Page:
Guess What?

By Liam Martin


This experiment is made to find out if the color of a liquid changes the way you think it tastes?


Yes. I believe that most people will get it wrong and think that the liquids would taste different because different colors stand for a different thing like red could stand for a fruit like cherry or apple.


Keyword: Taste buds

  • Most taste buds are on the tongue but some are on the roof of the mouth in the back.
  • Your taste buds are connected to your medulla, that is the lower part of the brain. It then travels to the higher part of the brain called the cerebral cortex where you actually receive the taste, then your brain figures it out and tells you. All in a short amount of time.
  • Taste buds are actually sensory organs - the little bumps on your tongue are called papillae.(Puh-pill-uh).
  • Papillae have microscopic hairs on them called microvilli.
  • When you place something in your mouth, the microvilli are the first to get it. Then they send it to the medulla, then the cerebral cortex, then you get the taste.
  • An average person has about 10,000 taste buds and when some dull they get replaced approximately every two weeks. But as you age, they don't always get replaced so some elderly people might only have 5,000 so food might taste stronger to a kid than an adult .

Keywords: Does the color of food effect what it tastes like.

  • Red - your brain thinks sweet like strawberry.
  • Yellow - your brain thinks sour like lime or lemon.
  • Bright green - you brain thinks tart like a green apple.
  • Black or purple or dark green - your brain thinks rotten or bad.
  • Dairy foods are usually pale or white unless they have food coloring in it.
  • Vegetables and fruits are usually red, green, yellow or red.
  • Meat is usually brown or a darker red and since you have lived for a few years your brain has memorized all of the colors of food; if you eat something new you remember the taste and you can use that knowledge in the future.
  • Your brain will also immediately reject any food that looks moldy or stale like green bread and your nose helps with that because if you can't see that milk is bad, if you smell it you will definitely know.


  1. Three gallons of apple juice.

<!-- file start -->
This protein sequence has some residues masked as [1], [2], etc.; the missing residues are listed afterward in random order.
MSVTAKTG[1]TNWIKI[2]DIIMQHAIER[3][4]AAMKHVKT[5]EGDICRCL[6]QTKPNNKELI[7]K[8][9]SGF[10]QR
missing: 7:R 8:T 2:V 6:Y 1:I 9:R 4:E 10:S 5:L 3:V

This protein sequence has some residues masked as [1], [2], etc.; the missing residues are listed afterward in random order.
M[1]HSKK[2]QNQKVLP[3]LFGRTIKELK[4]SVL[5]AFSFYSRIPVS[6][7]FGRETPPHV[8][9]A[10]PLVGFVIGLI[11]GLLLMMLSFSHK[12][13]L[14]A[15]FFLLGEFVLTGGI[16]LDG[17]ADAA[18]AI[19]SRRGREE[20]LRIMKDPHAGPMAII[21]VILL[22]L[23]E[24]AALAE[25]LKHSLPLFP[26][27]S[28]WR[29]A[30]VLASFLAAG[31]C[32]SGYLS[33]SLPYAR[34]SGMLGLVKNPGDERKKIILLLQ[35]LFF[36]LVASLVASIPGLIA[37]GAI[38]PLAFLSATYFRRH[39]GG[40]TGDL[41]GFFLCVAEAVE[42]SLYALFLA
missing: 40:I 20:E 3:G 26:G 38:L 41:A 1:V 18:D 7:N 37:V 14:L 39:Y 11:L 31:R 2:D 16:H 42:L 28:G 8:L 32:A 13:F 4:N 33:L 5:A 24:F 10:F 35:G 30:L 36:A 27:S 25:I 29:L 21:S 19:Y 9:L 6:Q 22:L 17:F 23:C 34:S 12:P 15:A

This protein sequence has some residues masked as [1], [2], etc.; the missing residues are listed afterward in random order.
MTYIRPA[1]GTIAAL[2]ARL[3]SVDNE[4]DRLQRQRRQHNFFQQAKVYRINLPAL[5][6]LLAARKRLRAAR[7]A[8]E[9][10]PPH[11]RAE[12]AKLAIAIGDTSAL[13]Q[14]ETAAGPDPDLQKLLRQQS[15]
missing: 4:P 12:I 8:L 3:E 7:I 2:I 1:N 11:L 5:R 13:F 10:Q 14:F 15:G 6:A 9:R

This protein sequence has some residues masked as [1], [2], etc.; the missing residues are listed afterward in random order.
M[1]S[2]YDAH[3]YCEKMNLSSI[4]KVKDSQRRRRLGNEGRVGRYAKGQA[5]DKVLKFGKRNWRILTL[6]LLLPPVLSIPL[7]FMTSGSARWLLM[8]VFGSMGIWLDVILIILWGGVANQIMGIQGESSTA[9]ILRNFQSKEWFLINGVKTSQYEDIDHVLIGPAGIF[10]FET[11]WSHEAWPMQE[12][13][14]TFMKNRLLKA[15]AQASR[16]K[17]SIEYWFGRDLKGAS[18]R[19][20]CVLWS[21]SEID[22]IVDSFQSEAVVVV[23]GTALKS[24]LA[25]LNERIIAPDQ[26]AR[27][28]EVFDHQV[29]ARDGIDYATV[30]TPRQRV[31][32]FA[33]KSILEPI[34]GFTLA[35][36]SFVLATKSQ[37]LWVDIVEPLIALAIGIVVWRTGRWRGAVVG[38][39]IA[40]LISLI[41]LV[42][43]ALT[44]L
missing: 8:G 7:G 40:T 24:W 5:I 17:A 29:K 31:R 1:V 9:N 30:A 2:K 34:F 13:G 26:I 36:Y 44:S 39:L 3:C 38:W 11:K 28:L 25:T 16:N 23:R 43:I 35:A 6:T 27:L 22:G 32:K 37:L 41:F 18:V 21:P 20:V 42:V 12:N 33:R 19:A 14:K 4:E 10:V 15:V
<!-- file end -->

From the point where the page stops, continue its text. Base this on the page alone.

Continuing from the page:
2. Red and green liquid food coloring.
  3. Paper.
  4. Pencil.
  5. 15 test subjects.
  6. 45 clear small plastic cups


  1. Dye one gallon bottle of apple juice green and one gallon red; don't color last gallon of juice.
  2. Pour about half a cup of green food colored apple juice in 15 cups (or one if you are doing it one at a time).
  3. Pour about half a cup of red food colored apple juice in 15 cups (or one if you are doing it one at a time).
  4. Pour about half a cup of uncolored apple juice in 15 cups (or one if you are doing it on at a time).
  5. Place one of each colored apple juice and uncolored apple juice in front of the test subject.
  6. Ask them to taste the green apple juice and tell you what it tastes like.
  7. Ask them to taste the red apple juice and tell you what it tastes like.
  8. Ask them to taste the uncolored apple juice and tell you what it tastes like.
  9. Record all answers.
  10. Do steps 3-8 for all test subjects.
  11. Analyze the results.


If you use 3 drops of red food coloring per one half cup it will look red but not too light or too dark. If you use 1 drop of green food coloring per one half cup it will work just fine.

Out of all the cups, people got 23/45 right. Out of all the cups that people thought was something else, 22/45 were wrong.

Big image


I think my hypothesis was wrong because more people thought it was apple juice than other flavors. However, the results were so close that I would have to do it over again or multiple times to really get accurate results. If I ever do it again, I would do it with either all kids or adults or teenagers. I think as you get older you stop looking at the color and use your taste buds more than you do as a child.


World Book Student